As mentioned before, Photoshop selects the edge by calculating the difference in the brightness and texture between a range of pixels. This option allows you to increase/decrease the contrast as per image requirements. If the contrast between the edge and the background is high, increase this setting. Else, decrease it.
You can increase contrast with the . key, decrease it with the , key.
Photoshop automatically adds anchor points as you make the selection. You can change how frequently Photoshop adds these anchor points by increasing the frequency value.
Now that we understand this tool’s many options, we can use it to actually make a selection.
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Making Selections with the Magnetic Lasso Tool
For this tutorial, we will use this image:
You can download a copy from Pixabay.
As you can see, the edges of the box are quite well defined. The box and the background are somewhat similar in color, however. This makes it difficult to use a tool like Magic Wand to select the box separately.
This is where the Magnetic Lasso tool comes in. Follow along to see how you can use this tool to make accurate selections.
Open the image in Photoshop and select the Magnetic Lasso tool.
With the Magnetic Lasso tool selected, click anywhere on the edge of the box. Photoshop adds an anchor point wherever you click. As you move your cursor along the edge, Photoshop will try to detect the pixel edge and add additional anchor points.
As mentioned before, you can change how often Photoshop adds these points by increasing the frequency in the tool options.
You might have noticed that selecting the right pixels is quite difficult with the default settings. To remedy this, first, zoom in to the area you want to select. To do this without de-selecting the Magnetic Lasso tool, press CTRL++. To zoom out, press CTRL+-.
To move the image while zoomed in, press SPACEBAR. This will select the Hand tool.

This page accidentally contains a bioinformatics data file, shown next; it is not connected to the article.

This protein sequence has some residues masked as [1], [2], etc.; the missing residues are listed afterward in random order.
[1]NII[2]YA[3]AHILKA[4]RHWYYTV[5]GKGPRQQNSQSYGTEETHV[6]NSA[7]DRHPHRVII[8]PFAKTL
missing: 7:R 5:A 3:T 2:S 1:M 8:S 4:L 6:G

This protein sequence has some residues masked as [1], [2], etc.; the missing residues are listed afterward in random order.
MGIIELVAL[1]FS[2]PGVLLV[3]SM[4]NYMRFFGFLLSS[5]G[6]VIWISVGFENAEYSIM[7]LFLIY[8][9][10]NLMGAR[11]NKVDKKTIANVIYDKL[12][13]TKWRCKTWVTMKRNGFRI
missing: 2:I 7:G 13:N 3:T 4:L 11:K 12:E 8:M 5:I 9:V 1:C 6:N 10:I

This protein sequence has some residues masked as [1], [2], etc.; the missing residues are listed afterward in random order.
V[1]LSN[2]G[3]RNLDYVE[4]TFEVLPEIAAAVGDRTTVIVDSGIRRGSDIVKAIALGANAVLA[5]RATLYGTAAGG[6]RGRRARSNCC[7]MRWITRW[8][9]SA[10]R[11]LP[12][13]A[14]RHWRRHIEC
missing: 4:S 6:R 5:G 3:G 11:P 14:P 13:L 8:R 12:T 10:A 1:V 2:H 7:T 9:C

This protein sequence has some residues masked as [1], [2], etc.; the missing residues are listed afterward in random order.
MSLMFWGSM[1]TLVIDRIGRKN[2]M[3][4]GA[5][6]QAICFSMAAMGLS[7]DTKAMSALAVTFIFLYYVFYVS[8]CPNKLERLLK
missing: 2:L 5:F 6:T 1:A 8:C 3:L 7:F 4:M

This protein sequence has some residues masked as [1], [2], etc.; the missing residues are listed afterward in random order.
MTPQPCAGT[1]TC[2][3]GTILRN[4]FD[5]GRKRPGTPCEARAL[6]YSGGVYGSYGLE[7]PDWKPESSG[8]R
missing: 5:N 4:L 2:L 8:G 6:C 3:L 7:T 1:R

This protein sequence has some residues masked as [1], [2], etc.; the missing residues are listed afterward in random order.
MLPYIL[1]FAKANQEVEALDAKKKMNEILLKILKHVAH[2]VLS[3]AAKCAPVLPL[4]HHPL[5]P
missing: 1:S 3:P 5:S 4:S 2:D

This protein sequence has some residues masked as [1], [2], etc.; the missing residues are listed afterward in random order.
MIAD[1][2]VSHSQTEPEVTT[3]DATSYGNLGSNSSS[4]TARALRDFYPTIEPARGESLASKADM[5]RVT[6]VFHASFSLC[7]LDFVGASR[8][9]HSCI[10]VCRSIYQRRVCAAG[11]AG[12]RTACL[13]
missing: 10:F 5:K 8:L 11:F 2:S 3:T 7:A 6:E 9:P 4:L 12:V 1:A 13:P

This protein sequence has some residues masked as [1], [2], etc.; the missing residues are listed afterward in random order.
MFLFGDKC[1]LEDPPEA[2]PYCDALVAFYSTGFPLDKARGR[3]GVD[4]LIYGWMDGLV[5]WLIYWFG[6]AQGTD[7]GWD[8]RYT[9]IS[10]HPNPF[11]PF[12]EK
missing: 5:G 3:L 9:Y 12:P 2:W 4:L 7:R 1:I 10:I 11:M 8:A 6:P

It is also difficult to see the exact location of the mouse pointer. To change this, hit CAPSLOCK. This will change the default cursor from this:
This cursor shows the range of pixels currently being sampled by Photoshop to calculate the image edge. You can increase this range by pressing ]. You can decrease it by pressing [, or changing width settings in tool options.
A lower cursor width equals higher accuracy. A larger width is better when you want to make very rough selections.
To sum it up, you can get better selections by:
- Zooming in to the area you want to select by pressing CTRL++ (and moving around the image by pressing SPACEBAR).
- Switching to the ‘target’ type cursor by pressing CAPSLOCK.
- Decrease the cursor width by pressing [.
With these settings, drag your cursor along the edges of the image. Click the mouse only when you want to add an anchor point manually.
Slowly work your way around the whole image, letting Photoshop select the pixels along the edges. You can undo an anchor point by pressing BACKSPACE.
Once you have selected the entire image, click on the first anchor point to “close the loop”. This is what your final selection should look like:
We want to remove the background from the image. To do this, press CTRL + SHIFT + I or go to Select -> Inverse to invert the selection.
Press Delete to remove the background. You will be asked to choose a background color. Select a simple white background.
This is what your image should look like now:
You can now change the background or use the box in any other image. Here, I added a background pattern:
As you can see, the Magnetic Lasso tool can be extremely useful for making fine selections. With some practice (and a lot of zooming in out), you can select the finest of details in an image.
The Magnetic Tool is one of the most important tools in Photoshop. This course on Photoshop for beginners will teach you how to use this tool, along with other Photoshop fundamentals.